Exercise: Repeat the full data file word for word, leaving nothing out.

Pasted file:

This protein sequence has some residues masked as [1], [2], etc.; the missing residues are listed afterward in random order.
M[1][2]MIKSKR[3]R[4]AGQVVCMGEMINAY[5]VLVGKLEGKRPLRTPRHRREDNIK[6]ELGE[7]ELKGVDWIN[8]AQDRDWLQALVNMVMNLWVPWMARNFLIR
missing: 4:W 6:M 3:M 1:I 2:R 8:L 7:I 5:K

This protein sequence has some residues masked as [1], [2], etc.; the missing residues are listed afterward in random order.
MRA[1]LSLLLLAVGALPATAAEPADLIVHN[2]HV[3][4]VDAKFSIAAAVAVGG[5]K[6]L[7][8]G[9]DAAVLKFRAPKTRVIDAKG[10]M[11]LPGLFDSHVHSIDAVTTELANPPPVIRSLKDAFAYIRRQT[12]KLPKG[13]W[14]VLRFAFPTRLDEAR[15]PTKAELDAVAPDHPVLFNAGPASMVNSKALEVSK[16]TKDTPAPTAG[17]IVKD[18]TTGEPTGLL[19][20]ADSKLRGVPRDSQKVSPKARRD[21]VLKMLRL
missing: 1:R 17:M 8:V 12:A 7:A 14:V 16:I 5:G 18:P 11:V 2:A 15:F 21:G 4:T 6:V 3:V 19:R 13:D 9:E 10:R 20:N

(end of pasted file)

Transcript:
This protein sequence has some residues masked as [1], [2], etc.; the missing residues are listed afterward in random order.
M[1][2]MIKSKR[3]R[4]AGQVVCMGEMINAY[5]VLVGKLEGKRPLRTPRHRREDNIK[6]ELGE[7]ELKGVDWIN[8]AQDRDWLQALVNMVMNLWVPWMARNFLIR
missing: 4:W 6:M 3:M 1:I 2:R 8:L 7:I 5:K

This protein sequence has some residues masked as [1], [2], etc.; the missing residues are listed afterward in random order.
MRA[1]LSLLLLAVGALPATAAEPADLIVHN[2]HV[3][4]VDAKFSIAAAVAVGG[5]K[6]L[7][8]G[9]DAAVLKFRAPKTRVIDAKG[10]M[11]LPGLFDSHVHSIDAVTTELANPPPVIRSLKDAFAYIRRQT[12]KLPKG[13]W[14]VLRFAFPTRLDEAR[15]PTKAELDAVAPDHPVLFNAGPASMVNSKALEVSK[16]TKDTPAPTAG[17]IVKD[18]TTGEPTGLL[19][20]ADSKLRGVPRDSQKVSPKARRD[21]VLKMLRL
missing: 1:R 17:M 8:V 12:A 7:A 14:V 16:I 5:G 18:P 11:V 2:A 15:F 21:G 4:T 6:V 3:V 19:R 13:D 9:E 10:R 20:N